New Year Resolutions
New Year Resolutions: Should you pay off debt, buy a house or take a long-delayed vacation in 2022? Image Credit: Wiki Commons

In addition to the new year bringing a fresh calendar, it's a time to set big money goals for the next 12 months. That might mean finally paying off debt, buying a house or taking a long-delayed vacation.

With inflation and economic uncertainty clouding 2022, shoring up your finances this month can feel even more urgent.

“When you plan to start in the new year or some other important date for you, it can be easier to make that behavioural change, because we feel like we're making a fresh start,” said Jeremy Burke, a senior US-based economist.

Here are five steps money experts recommend to help you reach your money goals in 2022:

1. Get a clear view of your finances

“The first step for everybody is to get organised,” said Phuong Luong, a US-based certified financial planner. That means making a list of your savings, debt and assets. A complete picture of your finances can help you decide what to focus on for the new year, she added, and provide a document that's easy to update annually.

Credit card cut Emergency fund 092
The first step for everybody is to get organised in 2022.

Luong also suggested tracking your monthly cash flow with a spreadsheet or app to help you answer questions about what mortgage payment you could afford or which expenses you might be able to cut. “If you have those numbers organized, it's easier to have those conversations, with a professional or with yourself, about what you can actually afford,” she added.

A complete self-assessment includes reflecting on your values, which may have shifted during the pandemic. “Figure out what is really important to you. Maybe you don't want to spend as much on clothes, or you'd like to help more charities. Maybe instead of a car, you'd like a nice desk and chair. It's easier to follow your budget when it's aligned with your values,” said Shari Greco Reiches, a US-based wealth manager and author of the book ‘Maximise Your Return on Life’.

2. Take baby steps with your emergency fund

Emergency funds offer flexibility and comfort should you face unexpected expenses, but building one can be tricky. Behavioural economics suggests starting small, Burke said.

“Instead of setting a goal of saving $400 (about Dh1,500) a month, it could be better to save $100 (about Dh400) a week or an even smaller amount daily. There seems to be less friction to getting started when the time period is smaller,'' Burke suggests.

That means if you have a goal to save $1,000 (about Dh4,000) by the end of the year, increase your chances of success by thinking of it as saving $2.75 (Dh10) a day.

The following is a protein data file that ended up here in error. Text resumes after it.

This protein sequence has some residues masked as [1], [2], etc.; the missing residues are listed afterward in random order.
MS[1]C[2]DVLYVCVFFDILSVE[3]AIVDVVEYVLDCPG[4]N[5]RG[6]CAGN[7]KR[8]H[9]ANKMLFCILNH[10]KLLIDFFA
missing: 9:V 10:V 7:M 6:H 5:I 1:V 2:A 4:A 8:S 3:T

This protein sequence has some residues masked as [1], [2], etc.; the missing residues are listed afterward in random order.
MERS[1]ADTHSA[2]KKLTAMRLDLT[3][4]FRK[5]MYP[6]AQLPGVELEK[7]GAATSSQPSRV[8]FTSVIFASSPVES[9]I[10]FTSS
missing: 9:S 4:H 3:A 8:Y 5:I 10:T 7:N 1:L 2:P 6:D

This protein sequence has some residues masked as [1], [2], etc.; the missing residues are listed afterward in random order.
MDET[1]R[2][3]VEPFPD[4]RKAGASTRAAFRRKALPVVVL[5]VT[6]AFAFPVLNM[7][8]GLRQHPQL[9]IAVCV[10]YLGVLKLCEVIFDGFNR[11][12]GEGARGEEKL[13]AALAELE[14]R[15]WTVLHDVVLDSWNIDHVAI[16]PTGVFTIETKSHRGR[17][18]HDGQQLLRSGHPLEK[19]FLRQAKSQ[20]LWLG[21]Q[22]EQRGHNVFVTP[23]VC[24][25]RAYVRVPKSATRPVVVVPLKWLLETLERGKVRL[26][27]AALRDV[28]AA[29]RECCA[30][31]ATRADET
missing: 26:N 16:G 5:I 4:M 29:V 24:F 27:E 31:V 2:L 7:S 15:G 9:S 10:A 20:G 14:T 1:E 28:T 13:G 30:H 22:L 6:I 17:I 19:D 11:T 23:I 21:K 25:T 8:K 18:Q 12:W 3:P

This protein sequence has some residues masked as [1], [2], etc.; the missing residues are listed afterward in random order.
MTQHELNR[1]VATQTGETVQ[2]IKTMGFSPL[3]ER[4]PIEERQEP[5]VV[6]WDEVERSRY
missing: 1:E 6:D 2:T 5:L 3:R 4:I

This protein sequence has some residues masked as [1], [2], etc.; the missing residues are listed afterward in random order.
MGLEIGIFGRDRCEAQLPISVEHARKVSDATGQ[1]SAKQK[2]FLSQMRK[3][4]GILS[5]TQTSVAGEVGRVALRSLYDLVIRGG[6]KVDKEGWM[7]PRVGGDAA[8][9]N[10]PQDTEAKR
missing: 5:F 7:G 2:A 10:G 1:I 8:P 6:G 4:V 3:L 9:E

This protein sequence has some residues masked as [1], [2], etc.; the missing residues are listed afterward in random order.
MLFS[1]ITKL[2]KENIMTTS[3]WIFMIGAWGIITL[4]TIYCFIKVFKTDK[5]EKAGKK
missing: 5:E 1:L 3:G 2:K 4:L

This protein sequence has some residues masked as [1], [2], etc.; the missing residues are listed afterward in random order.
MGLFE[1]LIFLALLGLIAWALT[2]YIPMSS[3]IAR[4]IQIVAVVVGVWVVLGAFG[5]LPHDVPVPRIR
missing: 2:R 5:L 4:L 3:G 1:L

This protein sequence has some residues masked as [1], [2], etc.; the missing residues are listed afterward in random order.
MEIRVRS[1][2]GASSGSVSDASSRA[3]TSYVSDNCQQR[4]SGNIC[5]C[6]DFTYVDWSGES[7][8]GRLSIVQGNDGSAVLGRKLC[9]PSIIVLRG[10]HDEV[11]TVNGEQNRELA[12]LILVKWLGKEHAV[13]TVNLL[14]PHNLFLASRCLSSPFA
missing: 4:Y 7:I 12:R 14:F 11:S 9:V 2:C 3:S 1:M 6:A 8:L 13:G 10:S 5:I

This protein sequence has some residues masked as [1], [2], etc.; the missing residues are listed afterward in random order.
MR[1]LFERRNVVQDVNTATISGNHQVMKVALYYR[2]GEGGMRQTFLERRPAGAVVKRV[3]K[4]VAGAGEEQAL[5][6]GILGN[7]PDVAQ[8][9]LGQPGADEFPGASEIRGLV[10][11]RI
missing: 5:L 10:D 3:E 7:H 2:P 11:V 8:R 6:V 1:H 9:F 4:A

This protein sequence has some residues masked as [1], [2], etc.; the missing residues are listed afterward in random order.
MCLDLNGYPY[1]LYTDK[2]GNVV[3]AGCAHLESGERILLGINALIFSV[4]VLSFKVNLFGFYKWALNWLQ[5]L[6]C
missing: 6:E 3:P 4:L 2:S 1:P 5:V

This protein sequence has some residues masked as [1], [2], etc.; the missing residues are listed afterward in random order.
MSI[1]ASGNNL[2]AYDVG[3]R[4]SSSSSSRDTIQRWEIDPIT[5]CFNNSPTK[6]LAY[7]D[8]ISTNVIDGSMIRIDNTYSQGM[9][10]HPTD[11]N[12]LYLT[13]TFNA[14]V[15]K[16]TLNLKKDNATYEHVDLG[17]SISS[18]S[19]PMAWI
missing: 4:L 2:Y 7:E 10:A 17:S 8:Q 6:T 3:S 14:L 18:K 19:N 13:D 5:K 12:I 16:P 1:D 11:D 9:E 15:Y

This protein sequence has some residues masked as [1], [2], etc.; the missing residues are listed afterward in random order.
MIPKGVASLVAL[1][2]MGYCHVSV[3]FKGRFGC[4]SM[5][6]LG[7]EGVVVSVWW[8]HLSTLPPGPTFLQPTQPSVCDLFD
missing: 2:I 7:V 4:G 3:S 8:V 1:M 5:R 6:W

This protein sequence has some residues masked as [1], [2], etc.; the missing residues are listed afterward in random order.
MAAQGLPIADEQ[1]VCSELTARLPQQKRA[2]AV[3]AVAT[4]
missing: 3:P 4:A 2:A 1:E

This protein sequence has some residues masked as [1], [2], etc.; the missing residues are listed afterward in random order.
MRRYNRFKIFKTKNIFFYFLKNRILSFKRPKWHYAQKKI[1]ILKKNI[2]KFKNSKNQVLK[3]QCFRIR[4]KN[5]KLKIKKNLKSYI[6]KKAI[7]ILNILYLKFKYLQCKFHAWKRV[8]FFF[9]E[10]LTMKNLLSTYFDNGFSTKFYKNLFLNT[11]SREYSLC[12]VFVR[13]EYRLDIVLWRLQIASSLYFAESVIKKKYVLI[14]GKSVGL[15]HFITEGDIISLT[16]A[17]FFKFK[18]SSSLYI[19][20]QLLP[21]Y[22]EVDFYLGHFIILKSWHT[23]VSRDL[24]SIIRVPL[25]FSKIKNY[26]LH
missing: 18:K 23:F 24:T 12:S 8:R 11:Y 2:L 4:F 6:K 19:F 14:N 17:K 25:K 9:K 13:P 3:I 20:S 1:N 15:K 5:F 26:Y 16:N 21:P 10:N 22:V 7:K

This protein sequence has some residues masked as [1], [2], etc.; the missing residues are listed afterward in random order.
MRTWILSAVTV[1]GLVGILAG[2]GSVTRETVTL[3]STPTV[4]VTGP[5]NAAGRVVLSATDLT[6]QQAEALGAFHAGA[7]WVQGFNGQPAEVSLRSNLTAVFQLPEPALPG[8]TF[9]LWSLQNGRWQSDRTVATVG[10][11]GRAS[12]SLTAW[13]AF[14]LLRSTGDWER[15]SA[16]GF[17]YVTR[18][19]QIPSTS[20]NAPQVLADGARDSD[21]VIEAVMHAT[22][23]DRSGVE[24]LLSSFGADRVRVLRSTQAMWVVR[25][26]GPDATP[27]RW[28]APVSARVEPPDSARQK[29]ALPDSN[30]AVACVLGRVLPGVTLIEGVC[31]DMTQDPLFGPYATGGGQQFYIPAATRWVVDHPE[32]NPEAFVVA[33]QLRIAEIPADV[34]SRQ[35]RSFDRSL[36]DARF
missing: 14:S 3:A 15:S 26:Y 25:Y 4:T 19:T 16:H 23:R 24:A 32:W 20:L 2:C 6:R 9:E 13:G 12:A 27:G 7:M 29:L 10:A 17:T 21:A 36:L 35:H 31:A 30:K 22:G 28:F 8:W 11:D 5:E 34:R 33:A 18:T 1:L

Emergency fund
Take baby steps with your emergency fund

3. Automate longer-term savings

Another lesson from behavioural economics, Burke said, is to set up automatic transfers into your savings each month. “In terms of improving long-term outcomes, it's really helpful to have things automated as much as possible,” he added.

For example, if you contribute to a retirement account directly from your salary, you have to set it up only once, and your savings will continue to be deducted. You can also sign up to automatically increase the percentage you are saving each year or each time you get a salary increase, Burke added. You could set up similar automatic transfers into a savings account or a high-yield savings account for other goals like saving for a down payment.

4. Pay off the debt with the lowest balances

For those hoping to pay off high-interest debt this year, David Gal, a US-based marketing professor, said his research shows that consumers are more successful if they start by focusing on the smallest balances first, called the debt snowball method. “That gives the perception of success and progress, and increases the motivation to pay off the bigger accounts,” he added.

Daphne Jordan, a US-based certified financial planner and wealth adviser, emphasised the importance of staying positive. “Think about where you want to go in this new chapter of life,” she suggested. “Don't see your financial past as a mistake. Everything is a learning experience.”

Addition debts:
Pay off the debt with the lowest balances

Having an accountability partner to check in with can also help keep you on track, added Rianka Dorsainvil, another US-based certified financial planner and co-CEO of a financial planning firm. “Like with fitness, if we can count on one person checking in on us, we're more likely to be successful.”

5. Plan for some fun, too

Budgeting for 2022 doesn't have to be a downer: You can also fit in some fun spending plans, which might include reconnecting with friends and family.

“If you want to take a trip in August, think about the cost of the plane ticket, hotel and food,” Dorsainvil said. If it totals $3,000 (Dh11,000), then aim to start saving $375 (Dh1,377) a month through August.

That way, she said, “You're being realistic and setting measurable goals” – two approaches that increase your chances of success.